Buller District Council

Media Release – Leaks fixed for Westport & Carters Beach Water Supply

9th October, 2017

Significant leaks discovered in the raw water line connecting the reservoir ponds to the Westport Water Treatment Plant were temporarily fixed over the weekend.

WestReef crews battled difficult circumstances on Saturday to “bandage” two sections of concrete pipe with special purpose wrapping to stem the water loss, at least for the short term. The work took around 6 hours to finish in heavy rain and trying site conditions.

The leaks were found after exposing sections of the 80 year old concrete pipe, which is the 700 metre lifeline between the reservoir ponds and the treatment plant. The pipe has deteriorated over time and is extremely fragile in sections. Additional leaks were detected on Saturday, and more temporary pipe wrapping is planned this week to arrest those breaches. Initial estimates of water leakage exceed 2,000m3 per day. Inspections yesterday confirmed the fixes were holding up after the first 24 hour period.

Council Group Manager, Mike Duff says, “Although this pipe is mostly buried and out of sight, suspicions grew when our reservoir levels plateaued at 80%, compared to steady growth over the previous weeks. We knew that the treated water leaving the plant averaged 5,000m3 per day, and we were supplying up to 9,000m3 raw water to the ponds, yet we weren’t seeing the gain in levels. It just wasn’t adding up, and so the culprit pretty much revealed itself.”

“Hats off to Dylan Taylor, Luke Hateley and the entire WestReef team, including their subcontractors who all played a key role in identifying the target areas and getting the job done so safely and quickly. Assuming the temporary fixes hold, we will be saving more of the precious water being pumped to the ponds, and will therefore see upward trend in our levels again.”

“Obviously our goal is to reach and maintain the conservation level for all consumers, and to stay well away from the danger zone (50%). We want to get up to 100% before the traditional dry period early next year.” says Mr Duff.

A failure of the existing concrete pipe could leave Westport without water in less than 24 hours – as soon as the 3,700m3 treated-side storage tank ran out. This latent risk has always been present, since the system design does not include any redundancy for raw water supply to the treatment plant.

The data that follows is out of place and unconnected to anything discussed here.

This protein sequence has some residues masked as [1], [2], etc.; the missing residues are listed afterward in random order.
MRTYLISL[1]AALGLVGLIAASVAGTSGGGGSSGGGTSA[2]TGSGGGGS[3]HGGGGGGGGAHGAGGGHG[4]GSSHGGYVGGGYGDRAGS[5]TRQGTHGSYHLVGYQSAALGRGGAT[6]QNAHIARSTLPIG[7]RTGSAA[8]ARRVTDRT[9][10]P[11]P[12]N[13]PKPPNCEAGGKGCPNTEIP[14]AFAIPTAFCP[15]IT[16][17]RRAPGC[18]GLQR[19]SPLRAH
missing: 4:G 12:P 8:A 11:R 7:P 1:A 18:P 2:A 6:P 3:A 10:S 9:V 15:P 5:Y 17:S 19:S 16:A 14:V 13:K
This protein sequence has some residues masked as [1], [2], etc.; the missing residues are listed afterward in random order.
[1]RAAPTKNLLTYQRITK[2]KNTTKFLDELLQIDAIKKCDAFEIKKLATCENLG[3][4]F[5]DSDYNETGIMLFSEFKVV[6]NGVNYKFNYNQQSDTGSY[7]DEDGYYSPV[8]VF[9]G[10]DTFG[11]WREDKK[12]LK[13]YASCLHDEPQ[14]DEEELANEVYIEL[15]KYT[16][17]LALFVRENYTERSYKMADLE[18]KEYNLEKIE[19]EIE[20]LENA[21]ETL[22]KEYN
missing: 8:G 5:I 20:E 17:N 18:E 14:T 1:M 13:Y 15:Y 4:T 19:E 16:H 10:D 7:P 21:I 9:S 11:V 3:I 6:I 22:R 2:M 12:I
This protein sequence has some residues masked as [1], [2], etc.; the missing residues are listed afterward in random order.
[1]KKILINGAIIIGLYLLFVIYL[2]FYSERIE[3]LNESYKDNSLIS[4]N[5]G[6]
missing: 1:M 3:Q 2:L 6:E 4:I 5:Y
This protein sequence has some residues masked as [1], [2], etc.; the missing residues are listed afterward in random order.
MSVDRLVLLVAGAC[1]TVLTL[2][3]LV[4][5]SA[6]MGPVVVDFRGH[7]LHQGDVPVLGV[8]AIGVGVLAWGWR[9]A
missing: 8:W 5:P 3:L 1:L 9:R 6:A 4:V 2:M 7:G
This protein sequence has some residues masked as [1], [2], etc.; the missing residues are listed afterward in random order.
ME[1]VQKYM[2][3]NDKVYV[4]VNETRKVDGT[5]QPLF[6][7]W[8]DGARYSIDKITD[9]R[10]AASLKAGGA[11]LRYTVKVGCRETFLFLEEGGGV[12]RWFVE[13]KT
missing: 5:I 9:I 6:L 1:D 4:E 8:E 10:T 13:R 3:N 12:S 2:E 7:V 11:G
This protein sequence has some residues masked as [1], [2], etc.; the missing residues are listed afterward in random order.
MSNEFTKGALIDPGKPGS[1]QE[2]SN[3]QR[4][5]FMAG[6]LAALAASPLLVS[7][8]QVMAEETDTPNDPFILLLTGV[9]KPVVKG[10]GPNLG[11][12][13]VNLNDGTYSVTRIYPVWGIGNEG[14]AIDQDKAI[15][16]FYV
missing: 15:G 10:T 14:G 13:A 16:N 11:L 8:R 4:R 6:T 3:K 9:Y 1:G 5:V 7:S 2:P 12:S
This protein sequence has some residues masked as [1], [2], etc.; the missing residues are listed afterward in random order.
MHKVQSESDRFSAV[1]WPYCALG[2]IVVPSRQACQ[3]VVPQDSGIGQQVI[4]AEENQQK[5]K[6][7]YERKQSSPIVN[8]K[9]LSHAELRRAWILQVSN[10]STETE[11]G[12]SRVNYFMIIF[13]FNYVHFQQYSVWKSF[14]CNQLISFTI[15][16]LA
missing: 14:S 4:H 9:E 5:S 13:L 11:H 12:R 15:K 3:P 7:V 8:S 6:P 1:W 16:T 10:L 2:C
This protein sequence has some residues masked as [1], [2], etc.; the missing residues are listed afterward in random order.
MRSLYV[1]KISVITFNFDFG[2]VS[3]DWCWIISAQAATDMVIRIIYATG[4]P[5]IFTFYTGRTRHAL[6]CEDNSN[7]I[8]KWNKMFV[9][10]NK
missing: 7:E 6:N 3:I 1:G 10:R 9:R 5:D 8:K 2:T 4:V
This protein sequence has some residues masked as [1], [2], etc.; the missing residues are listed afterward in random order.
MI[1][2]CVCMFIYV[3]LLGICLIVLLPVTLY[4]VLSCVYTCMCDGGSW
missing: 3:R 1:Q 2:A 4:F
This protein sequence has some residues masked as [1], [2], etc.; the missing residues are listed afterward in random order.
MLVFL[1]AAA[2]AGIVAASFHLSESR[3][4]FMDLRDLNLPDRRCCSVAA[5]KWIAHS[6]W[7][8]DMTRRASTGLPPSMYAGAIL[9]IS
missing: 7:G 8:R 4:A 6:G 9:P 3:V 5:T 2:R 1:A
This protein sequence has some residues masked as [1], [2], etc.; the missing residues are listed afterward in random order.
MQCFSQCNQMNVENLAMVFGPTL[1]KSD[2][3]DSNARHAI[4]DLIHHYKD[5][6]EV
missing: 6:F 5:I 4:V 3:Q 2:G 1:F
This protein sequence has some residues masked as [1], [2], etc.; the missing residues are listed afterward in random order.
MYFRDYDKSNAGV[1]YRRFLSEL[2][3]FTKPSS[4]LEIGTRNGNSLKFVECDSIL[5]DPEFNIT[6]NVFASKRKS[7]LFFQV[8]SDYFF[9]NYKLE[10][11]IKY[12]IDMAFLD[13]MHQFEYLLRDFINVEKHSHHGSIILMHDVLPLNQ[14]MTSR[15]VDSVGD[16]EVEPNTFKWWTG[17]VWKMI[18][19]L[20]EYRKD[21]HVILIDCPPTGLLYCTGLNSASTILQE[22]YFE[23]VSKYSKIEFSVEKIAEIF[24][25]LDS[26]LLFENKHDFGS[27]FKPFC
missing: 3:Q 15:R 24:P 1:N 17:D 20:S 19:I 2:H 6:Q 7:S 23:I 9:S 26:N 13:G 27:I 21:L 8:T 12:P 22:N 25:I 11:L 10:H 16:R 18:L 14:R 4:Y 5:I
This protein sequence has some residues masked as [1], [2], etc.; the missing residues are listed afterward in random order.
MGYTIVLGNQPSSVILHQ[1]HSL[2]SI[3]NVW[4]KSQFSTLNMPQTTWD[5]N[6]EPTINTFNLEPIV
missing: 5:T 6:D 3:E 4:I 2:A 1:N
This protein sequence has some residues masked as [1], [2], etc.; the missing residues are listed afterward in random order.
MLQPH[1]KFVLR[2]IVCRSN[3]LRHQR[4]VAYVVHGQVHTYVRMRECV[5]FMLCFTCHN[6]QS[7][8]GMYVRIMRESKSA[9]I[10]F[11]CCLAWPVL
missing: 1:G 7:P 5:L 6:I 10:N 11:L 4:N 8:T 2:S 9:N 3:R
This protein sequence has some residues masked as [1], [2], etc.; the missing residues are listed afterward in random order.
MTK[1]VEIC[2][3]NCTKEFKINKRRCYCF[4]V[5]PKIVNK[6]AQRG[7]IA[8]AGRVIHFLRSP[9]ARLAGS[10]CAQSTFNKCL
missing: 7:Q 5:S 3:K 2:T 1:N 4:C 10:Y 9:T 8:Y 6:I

An emergency works proposal will be submitted to Council this week seeking urgent approval to install a new polyethylene (PE) raw water pipe, which may take several weeks and hundreds of thousands of dollars to complete. A decision can then be made about the old concrete pipe in terms of its potential to remain as a contingency line, or whether a new back-up will also be required. This decision will be based on a full risk assessment.

“The entire Westport water supply is a massive exercise of risk management across many fronts simultaneously. The first challenge of pumping water during heavy rain is now resolved, with Ballarat Creek and other sources recently coming online. This new raw water pipe is now essential, given the likelihood and consequence of the concrete pipe failure. We also have our ongoing risk reduction strategies including water storage tanks and town bore supply in case the worst ever happens.”

“Then we’ve got the water tunnel reinstatement work, with local mining specialists developing a low-risk repair methodology with early WorkSafe engagement. And then the alternatives for Westport’s long term supply being assessed in the Selection Study due out in a few months. It’s all happening, and we’re throwing everything into it to minimise risk for our community.” says Mr Duff.

Council will monitor and report reservoir capacity on a daily basis and use this information to forecast trends in relation to potential status changes. Today’s level of 87% is a spike increase of 7% from Friday, and is directly attributable to the leaks fixed over the weekend.

Photo 1: Lateral crack in raw water concrete pipe


Photo 2: WestReef crew wrapping the leak




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